W3C home > Mailing lists > Public > www-patentpolicy-comment@w3.org > October 2001

Patents and Standards

From: Cartier, Philip <pcartier@hersheys.com>
Date: Wed, 3 Oct 2001 09:21:49 -0400
Message-ID: <2C2D4228EA49D411B99500D0B774BB55BDADF5@exchange03.hersheys.com>
To: "'www-patentpolicy-comment@w3.org'" <www-patentpolicy-comment@w3.org>
1)  a 60 day comment period is ridiculous.  Even with the web it takes more
than 60 days for information to gain general dissemination, unless it is
backed by a concerted publicity effort.
2)  Using patented technology goes directly against 3 of the 7 principles of
the W3C.  It should not be done.
  a) Trust- proprietary methods make it impossible to trust the system.
Just witness all the user problems in the software world caused by
proprietary standards.  It would take many years of court cases to establish
what "reasonable" and "non-discriminatory" mean, while anyone wishing to use
that standard would be subject to the whims of the patent owner.
 b) Interoperability- patented technology by definition is not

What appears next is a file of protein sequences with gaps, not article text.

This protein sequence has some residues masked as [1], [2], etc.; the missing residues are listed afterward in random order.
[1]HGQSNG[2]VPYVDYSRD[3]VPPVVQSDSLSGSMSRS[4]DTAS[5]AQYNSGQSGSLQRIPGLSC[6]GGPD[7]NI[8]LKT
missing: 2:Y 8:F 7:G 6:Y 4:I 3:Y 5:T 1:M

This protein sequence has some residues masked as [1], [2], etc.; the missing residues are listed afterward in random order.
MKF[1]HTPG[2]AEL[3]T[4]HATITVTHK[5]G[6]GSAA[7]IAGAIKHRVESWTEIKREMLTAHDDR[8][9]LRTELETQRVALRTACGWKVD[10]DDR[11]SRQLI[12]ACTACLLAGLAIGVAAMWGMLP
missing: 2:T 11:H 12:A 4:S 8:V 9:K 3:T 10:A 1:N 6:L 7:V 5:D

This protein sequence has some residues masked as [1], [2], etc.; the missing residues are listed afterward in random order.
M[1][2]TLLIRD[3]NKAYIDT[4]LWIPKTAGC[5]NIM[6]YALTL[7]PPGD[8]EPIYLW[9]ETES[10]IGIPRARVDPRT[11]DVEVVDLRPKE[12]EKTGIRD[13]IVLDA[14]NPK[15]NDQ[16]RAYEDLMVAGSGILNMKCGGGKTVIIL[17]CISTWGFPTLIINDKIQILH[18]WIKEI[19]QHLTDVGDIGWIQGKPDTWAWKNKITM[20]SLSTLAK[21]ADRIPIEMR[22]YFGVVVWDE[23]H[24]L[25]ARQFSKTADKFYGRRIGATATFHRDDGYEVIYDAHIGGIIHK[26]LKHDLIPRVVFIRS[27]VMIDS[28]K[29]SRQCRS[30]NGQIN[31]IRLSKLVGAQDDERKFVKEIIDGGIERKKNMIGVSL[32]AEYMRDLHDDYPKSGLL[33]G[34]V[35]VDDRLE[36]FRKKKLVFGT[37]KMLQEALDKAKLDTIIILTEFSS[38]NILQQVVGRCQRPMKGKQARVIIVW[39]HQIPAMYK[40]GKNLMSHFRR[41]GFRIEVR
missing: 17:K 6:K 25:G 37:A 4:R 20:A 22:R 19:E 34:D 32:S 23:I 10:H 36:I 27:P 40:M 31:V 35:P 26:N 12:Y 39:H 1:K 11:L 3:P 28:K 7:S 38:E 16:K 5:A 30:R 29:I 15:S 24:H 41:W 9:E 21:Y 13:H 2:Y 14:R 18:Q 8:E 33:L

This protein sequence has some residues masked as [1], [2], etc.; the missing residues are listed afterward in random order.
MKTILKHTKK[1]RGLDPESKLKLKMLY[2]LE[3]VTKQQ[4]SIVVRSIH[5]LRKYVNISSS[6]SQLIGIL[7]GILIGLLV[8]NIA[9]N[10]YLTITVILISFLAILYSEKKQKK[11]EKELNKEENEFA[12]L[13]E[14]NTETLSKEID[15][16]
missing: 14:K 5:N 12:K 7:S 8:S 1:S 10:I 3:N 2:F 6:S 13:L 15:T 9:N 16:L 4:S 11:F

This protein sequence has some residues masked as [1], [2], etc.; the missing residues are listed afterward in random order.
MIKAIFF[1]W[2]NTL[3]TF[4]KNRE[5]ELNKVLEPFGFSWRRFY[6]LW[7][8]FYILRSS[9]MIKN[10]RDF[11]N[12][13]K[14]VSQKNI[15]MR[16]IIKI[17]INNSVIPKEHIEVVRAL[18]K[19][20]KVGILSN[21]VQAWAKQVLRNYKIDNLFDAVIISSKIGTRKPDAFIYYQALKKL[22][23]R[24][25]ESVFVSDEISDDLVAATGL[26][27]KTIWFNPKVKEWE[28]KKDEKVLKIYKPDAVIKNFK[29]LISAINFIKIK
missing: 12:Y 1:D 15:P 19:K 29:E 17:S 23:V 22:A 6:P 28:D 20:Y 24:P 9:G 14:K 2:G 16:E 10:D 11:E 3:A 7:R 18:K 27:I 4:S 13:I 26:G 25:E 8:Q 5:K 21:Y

interoperable.  Only one method is allowed.  A standard must define WHAT
happens in regard to the web..  How it happens can be done in a number of
different ways, some of them possibly patentable.
 c) Evolvability- a patented standard will lock in the web to a particular
technology.  A patent is by definition does not evolve.  Any patent holder
will fight tooth and nail to prevent a change in standards that would reduce
their royalty income.

Using patents in open standards is a foolish and short-sighted policy.

Phil Cartier
ph: 5167
Received on Wednesday, 3 October 2001 09:22:36 GMT

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